Ms. Fairstein’s 18th novel, Killer Look, was published in August, 2016, and was her 15th consecutive New York Times bestseller. She is also the author of a non-fiction work, Sexual Violence: Our War Against Rape (1993), which was a New York Times Notable Book of the Year.

Fairstein is a Fellow of the American College of Trial Lawyers, a member of the International Society of Barristers, and a trustee of Vassar College. She serves as an adviser to the National Basketball Association on domestic violence issues, and to colleges and universities on campus sexual assault.


Ronald Guttman

Ronald Guttman is an actor. Upcoming television appearances include Amazon’s Mozart in the Jungle. Film credits include: Nina, Welcome to New York, Girl Most Likely, Pawn, 13, Tickling Leo, 27 Dresses, The Hunt for Red October, August Rush, Avalon, and Danton.

Recent television credits: Baskets, The Blacklist, Madam Secretary, Elementary, The Good Wife, Mad Men, and Mildred Pierce, among others.

Theater credits include: Steve Martin’s Picasso at The Lapin Agile (Long Wharf Theatre), Bauer (San Francisco Playhouse [nominated for Best Principal Actor 2014]), The Master and Margarita (Bard SummerScape), The Fifth Column and The Lonely Way (Mint Theater), and Coastal Disturbances (Circle in the Square Theatre).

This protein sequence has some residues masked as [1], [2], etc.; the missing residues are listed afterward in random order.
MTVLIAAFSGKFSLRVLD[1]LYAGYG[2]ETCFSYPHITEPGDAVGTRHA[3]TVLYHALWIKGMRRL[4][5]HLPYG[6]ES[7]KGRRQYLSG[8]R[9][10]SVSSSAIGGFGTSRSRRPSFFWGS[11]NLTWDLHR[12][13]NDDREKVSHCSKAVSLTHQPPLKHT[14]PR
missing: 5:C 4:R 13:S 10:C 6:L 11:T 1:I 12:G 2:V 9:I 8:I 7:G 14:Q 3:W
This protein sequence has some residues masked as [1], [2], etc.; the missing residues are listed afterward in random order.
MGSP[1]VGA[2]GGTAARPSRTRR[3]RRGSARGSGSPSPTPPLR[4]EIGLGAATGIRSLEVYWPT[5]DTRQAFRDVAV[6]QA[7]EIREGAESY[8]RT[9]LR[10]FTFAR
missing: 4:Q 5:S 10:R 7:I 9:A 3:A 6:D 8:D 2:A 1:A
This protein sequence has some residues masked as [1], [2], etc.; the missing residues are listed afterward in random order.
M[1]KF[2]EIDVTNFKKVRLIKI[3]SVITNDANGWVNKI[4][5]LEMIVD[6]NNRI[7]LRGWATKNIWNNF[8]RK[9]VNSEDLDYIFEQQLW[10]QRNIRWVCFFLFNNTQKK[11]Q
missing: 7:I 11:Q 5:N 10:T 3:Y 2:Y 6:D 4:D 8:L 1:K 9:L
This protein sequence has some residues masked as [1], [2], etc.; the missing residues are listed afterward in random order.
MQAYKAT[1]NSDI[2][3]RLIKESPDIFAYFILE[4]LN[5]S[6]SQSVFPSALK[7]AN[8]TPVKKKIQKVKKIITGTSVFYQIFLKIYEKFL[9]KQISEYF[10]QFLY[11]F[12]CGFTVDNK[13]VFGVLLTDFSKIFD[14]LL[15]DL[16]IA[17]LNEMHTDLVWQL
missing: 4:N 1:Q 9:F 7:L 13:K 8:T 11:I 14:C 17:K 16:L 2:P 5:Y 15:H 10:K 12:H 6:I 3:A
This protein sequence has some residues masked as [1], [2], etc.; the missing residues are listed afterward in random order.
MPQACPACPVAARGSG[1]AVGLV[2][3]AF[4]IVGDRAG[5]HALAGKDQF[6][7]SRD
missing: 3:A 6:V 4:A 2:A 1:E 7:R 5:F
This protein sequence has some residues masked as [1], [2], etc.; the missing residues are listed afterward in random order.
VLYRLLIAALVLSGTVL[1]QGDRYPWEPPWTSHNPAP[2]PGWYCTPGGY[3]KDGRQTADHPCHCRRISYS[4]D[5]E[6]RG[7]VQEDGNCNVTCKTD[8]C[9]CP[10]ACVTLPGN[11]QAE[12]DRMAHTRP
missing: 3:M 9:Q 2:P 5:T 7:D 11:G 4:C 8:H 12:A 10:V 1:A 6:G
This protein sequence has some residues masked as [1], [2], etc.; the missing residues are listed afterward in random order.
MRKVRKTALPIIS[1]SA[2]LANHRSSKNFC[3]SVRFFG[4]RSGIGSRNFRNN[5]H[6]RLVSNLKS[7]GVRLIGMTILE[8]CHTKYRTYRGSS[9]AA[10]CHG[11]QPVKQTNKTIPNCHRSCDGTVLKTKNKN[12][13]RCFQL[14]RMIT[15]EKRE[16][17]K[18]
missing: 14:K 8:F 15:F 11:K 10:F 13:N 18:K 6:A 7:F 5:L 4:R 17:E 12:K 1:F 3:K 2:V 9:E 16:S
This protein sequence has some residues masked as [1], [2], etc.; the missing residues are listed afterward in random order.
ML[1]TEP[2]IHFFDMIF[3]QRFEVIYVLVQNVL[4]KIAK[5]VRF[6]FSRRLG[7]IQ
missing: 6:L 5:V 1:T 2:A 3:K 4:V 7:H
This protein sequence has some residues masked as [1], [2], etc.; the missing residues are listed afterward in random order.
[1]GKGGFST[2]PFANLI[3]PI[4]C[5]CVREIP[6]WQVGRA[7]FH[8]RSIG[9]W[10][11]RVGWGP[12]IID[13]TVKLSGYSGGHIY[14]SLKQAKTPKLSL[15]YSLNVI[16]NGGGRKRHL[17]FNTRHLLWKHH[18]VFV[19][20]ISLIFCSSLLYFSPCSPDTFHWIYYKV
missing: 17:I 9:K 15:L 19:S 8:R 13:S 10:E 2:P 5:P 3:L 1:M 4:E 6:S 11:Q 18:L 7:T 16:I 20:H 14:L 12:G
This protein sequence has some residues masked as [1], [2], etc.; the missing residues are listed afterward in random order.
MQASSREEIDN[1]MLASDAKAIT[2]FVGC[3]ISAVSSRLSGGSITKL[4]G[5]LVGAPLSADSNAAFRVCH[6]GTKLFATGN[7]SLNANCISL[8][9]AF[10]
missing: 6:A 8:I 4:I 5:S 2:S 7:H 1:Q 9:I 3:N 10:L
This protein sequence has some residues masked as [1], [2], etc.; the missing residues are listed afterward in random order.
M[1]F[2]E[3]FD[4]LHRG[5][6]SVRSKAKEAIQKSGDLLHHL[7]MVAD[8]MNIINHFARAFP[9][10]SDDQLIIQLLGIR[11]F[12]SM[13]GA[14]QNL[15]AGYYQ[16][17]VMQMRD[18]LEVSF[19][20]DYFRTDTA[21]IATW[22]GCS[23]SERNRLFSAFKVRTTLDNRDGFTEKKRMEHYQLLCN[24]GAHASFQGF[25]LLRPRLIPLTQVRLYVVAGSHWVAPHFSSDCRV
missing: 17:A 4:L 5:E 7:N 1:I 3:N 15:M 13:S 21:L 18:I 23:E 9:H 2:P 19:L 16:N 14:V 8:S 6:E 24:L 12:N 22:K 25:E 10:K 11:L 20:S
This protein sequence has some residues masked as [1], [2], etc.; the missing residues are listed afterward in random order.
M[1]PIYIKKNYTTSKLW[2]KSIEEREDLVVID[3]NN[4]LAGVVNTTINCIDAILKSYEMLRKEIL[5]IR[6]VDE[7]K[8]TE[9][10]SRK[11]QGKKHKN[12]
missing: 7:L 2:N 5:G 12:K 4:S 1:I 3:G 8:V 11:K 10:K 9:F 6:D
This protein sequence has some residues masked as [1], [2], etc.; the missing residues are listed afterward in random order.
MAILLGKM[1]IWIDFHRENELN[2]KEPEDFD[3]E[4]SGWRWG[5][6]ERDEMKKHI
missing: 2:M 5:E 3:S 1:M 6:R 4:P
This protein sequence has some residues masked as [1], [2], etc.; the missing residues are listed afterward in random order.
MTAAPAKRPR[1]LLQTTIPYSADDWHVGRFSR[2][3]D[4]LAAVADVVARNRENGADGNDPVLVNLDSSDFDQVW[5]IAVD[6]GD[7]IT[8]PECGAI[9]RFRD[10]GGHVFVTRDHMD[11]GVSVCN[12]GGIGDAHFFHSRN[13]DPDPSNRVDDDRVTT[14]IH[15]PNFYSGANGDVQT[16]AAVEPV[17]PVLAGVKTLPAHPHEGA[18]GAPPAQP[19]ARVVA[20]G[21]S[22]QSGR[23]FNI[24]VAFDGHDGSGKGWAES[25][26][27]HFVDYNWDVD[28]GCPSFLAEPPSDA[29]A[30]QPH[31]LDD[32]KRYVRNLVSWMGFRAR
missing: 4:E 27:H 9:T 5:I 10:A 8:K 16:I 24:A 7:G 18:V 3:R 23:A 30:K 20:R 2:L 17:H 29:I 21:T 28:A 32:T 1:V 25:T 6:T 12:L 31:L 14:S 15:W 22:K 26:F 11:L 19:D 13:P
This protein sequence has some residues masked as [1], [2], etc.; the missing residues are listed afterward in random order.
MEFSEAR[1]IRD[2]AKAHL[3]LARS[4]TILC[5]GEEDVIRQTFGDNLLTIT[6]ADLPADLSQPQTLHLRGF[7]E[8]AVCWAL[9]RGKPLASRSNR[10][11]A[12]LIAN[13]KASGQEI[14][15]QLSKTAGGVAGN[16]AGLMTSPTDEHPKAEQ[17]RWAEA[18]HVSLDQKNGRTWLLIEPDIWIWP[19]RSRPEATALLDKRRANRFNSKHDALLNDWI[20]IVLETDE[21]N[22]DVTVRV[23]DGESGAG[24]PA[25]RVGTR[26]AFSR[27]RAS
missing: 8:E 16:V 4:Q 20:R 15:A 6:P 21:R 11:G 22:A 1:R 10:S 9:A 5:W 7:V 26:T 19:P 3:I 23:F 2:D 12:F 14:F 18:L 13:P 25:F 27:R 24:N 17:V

Founder of Highbrow, a production company for independent film and theater: Satchmo at the Waldorf, My Name Is Asher Lev, OPEN presents Six by Zohar Tirosh-Polk, The Man Who Ate Michael Rockefeller, This Wide Night, Masked, Dai (enough), Christine Jorgensen Reveals, and Dario Fo’s A Tale of a Tiger.


William Rashbaum

William K. Rashbaum is a senior writer on the metropolitan staff of The New York Times, where he focuses on political and municipal corruption, the courts, terrorism and broader law enforcement topics.

Previously, he covered federal court in Brooklyn and served as the newspaper’s police bureau chief. He joined The Times in 1999, and has spent three decades writing about crime in New York, the city’s police department and the mob.

Mr. Rashbaum was a member of a team of Times reporters that won the Pulitzer Prize in 2009 for its reporting on New York Gov. Eliot Spitzer’s involvement with prostitutes. He and several other reporters also wrote a series of stories about the role of Mr. Spitzer’s successor, Gov. David Paterson, in protecting an aide who had abused his girlfriend. The allegations led Mr. Paterson to abandon his gubernatorial campaign in 2010.

In 2014, he and two colleagues wrote a series of stories about a state anti-corruption commission created with by Gov. Andrew M. Cuomo, who abruptly shut it down nine months later. The stories showed that the governor and his aides had interfered with the panel’s work when it focused on people or groups that were close to him. Mr. Cuomo’s shutdown of the panel, known as the Moreland Commission, led to several federal investigations, including one focused on his role in halting its work.

A reporter since 1983, he has worked at the Hearst Newspapers, UPI, Reuters and New York Newsday, heading that newspaper’s police bureau until 1995. Most recently before joining The Times, he spent four years at the New York Daily News covering crime and writing longer-term investigative stories.